Austin tops list of fastest economic growth

Jameson Pitts

Austin’s economy is the fastest growing out of large cities in the U.S., according to a report released last week.

UT gives students access to diverse career possibilities in the strong Austin economy, while simultaneously accelerating the economy by attracting and placing talent, according to Jill Gonzalez, spokeswoman and analyst for WalletHub, the financial service behind the city rankings.

Gonzalez said Austin’s strengths in many different industries mean students enrolled in a wide range of majors can find a job after graduation.

“First of all, it’s a huge tech hub, and also a very big health care hub, especially where tech is concerned,” Gonzalez said. “And thirdly, it has this huge creative sector and has really taken charge of this festival economy.”

Of nearly half a million living alumni, more than 300,000 list addresses in Texas, 123,566 of which are in the Austin area, according to Texas Exes data provided by spokesman Tim Taliaferro. Gonzalez said the University fuels the Austin economy with an ongoing supply of young talent.

“I think the fact that Austin can attract top talent and bring them in when they’re 18 years old, and then show off what the city has going for itself — is kind of a double whammy,” Gonzalez said. “It does a good job keeping that top talent in town.”

Because of Austin’s exceptional growth, Gonzalez said students should be grateful their university is located in a boomtown, citing examples of prestigious universities stalling economies.

“Students should consider themselves very lucky, not only to be going to a great school, but then having the opportunities nearby,” Gonzalez said. “New job opportunities also means new internship opportunities, things that can really help you while you’re still in school.”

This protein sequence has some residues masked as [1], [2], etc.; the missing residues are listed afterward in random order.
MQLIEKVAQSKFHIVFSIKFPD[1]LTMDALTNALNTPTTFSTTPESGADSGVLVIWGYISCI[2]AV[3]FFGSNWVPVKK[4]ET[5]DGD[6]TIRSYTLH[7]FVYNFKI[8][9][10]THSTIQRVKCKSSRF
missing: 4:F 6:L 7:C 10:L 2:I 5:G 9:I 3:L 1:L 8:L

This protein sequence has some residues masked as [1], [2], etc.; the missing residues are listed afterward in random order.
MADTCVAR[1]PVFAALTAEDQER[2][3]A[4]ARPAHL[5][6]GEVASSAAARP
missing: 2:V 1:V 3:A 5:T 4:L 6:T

But growth has had other side-effects too. Gonzalez said home prices in Austin grew at 3.5 percent, the 7th highest rate in the country, and events such as SXSW and ACL have prepared Austin for other challenges such as increasing
infrastructure demands.

While Austin’s growth is broad and fast, it isn’t equal across every industry sector. According to the U.S. Bureau of Labor Statistics, the “leisure and hospitality” and “professional and business services” sectors saw the greatest job growth this year, while the manufacturing sector saw a decline in employment.  Austin’s unemployment rate is 3.2 percent, compared to the national average of 5.1 percent.

Sociology junior Anna Alvarado said she must balance the trade-off between economic strength and growing pains.

“Prices are high for living, because it’s a fast-growing economy within a city that always has something going on,” Alvarado said. “If I don’t find [a job] here that pays really well, in order to pay back my student debt, I’m leaving.”

Undergraduate studies freshman Anastasia Tran said she’d like to stay in Austin after graduation, but she would eventually outgrow it.

“I think it’s a good city for your first starter job,” Tran said. “But ultimately, Austin isn’t the goal.”